SENSO AND SANDRA AT THE AERO

The final week of the American Cinematheque’s Luchino Visconti retrospective begins with a rare double bill: SENSO (1954)—screening in a 4K DCP—and SANDRA (1965).

With SENSO—unseen on the big screen in Los Angeles for nearly ten years—Visconti took a decisive step away from neorealism. His first feature in color—a gorgeous palette of fiery reds and pastel blues—SENSO opens in an opera house, a reflection of the grand musical and theatrical productions Visconti directed in Rome and Paris in the 1950s.

Alida Valli and Farley Granger were not the director’s first choices for the roles of the Countess and the Lieutenant—Callas, Ingrid Bergman, and Brando were all in negotiation—but the leads give two of their greatest performances in this extraordinarily lush tale of irredeemable character and unrequited love.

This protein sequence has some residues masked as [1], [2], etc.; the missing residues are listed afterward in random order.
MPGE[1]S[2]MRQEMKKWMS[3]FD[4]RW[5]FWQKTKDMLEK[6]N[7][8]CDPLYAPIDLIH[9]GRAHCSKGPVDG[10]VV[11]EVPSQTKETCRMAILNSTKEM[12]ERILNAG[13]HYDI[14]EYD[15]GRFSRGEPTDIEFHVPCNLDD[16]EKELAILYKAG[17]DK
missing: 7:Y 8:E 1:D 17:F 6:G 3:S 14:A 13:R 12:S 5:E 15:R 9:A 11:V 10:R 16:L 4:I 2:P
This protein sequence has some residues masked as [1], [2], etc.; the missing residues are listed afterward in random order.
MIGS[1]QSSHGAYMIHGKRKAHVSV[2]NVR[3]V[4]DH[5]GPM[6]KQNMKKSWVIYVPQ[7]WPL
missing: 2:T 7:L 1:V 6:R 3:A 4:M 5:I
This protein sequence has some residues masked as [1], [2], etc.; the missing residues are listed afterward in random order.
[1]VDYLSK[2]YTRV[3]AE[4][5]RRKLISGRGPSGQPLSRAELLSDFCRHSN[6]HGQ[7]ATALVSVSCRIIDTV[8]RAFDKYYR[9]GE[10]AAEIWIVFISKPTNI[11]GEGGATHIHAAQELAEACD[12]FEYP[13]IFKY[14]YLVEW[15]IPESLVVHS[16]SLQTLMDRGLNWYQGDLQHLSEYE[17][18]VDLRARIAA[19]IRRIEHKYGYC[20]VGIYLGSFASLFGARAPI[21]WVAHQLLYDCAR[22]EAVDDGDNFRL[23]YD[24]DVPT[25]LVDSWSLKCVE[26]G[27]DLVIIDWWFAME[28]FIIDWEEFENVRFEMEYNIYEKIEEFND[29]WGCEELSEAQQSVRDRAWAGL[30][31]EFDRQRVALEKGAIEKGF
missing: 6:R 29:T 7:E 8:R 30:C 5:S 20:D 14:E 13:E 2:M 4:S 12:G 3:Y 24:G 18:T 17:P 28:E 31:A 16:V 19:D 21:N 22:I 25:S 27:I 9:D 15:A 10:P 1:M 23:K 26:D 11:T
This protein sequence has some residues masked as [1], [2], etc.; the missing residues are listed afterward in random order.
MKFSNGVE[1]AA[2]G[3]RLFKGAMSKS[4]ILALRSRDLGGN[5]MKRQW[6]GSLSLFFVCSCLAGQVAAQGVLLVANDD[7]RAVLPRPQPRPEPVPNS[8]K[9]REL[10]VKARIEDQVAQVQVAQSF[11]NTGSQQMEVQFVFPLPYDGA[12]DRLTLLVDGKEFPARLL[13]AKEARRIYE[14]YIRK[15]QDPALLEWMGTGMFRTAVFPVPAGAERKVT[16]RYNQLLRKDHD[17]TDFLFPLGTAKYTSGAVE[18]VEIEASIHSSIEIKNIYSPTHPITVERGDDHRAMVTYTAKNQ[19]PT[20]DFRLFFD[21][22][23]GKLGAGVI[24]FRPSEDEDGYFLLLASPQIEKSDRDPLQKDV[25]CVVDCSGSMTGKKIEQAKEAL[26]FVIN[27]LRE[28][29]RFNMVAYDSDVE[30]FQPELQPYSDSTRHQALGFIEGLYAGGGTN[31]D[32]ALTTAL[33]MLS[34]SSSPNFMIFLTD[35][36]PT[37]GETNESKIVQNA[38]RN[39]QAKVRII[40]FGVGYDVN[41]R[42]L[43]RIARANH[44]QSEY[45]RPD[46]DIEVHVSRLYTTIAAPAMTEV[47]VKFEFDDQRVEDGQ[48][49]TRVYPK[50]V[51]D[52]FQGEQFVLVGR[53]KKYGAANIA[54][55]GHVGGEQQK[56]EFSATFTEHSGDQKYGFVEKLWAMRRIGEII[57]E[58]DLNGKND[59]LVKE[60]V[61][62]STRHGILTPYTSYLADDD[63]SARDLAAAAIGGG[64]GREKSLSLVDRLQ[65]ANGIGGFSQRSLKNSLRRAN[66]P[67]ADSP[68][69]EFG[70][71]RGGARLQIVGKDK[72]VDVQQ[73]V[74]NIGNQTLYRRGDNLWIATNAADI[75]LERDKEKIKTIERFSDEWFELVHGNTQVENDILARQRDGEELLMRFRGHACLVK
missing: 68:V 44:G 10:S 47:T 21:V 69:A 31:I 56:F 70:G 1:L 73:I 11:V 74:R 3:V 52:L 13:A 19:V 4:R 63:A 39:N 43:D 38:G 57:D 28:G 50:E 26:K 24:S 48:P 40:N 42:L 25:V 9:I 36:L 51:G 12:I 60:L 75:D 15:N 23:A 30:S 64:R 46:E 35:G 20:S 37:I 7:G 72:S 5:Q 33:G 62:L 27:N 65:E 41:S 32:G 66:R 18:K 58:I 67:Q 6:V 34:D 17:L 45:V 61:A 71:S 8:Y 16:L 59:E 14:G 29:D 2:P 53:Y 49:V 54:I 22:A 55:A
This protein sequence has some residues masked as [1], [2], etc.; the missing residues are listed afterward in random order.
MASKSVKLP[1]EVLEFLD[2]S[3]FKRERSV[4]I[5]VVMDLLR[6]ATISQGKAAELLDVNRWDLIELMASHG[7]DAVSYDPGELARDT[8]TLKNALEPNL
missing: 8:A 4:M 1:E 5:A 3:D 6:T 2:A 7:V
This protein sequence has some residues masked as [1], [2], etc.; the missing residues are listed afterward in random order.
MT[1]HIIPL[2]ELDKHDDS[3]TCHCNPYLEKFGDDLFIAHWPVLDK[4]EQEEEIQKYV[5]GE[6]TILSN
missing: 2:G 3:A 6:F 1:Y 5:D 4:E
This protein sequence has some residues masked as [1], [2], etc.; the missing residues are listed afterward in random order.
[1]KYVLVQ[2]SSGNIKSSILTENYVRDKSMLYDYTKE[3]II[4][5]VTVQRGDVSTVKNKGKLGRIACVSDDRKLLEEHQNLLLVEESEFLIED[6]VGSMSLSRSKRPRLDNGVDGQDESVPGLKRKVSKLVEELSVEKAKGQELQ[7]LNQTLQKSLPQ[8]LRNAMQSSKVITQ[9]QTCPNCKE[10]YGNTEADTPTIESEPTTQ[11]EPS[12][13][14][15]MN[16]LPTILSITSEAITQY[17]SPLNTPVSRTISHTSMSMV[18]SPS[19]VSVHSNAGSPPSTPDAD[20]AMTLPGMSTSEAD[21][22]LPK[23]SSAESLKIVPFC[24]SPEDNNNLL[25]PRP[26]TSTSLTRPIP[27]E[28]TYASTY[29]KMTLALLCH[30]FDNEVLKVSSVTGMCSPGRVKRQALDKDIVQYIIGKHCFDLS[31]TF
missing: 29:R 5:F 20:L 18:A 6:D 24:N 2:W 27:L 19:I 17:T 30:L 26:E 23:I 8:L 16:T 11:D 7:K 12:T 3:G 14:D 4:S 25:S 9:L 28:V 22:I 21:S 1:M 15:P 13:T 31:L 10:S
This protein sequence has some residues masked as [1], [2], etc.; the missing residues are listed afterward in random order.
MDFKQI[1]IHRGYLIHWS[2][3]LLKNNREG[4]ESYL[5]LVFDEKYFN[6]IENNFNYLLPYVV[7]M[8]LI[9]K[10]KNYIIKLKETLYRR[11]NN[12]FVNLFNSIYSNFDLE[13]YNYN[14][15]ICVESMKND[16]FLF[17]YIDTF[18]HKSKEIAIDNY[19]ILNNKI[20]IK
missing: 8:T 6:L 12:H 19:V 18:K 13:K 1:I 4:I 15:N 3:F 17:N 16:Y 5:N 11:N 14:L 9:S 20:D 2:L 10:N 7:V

SANDRA extends the mood of aristocratic decline defined by Visconti’s previous film The Leopard. Featuring Claudia Cardinale and Jean Sorel in their prime, this elegant film noir of ghosts, betrayals, and revenge is the director’s take on Electra, as summarized by the poster tagline below.

SENSO and SANDRA

Thursday, March 28, at 7:30 pm.

Aero Theatre

1328 Montana Avenue, Santa Monica.

From top: Alida Valli and Farley Granger in Senso (2); Valli; Count Luchino Visconti di Modrone—in playboy mode, just before Chanel introduced him to Jean Renoir, for whom Visconti worked as an assistant director in the late 1930s—photographed in Tunisia in 1935 by his close friend Horst; Visconti and Claudia Cardinale on set, Sandra; film poster courtesy Vides; Jean Sorel and Cardinale as brother and sister, Sandra.

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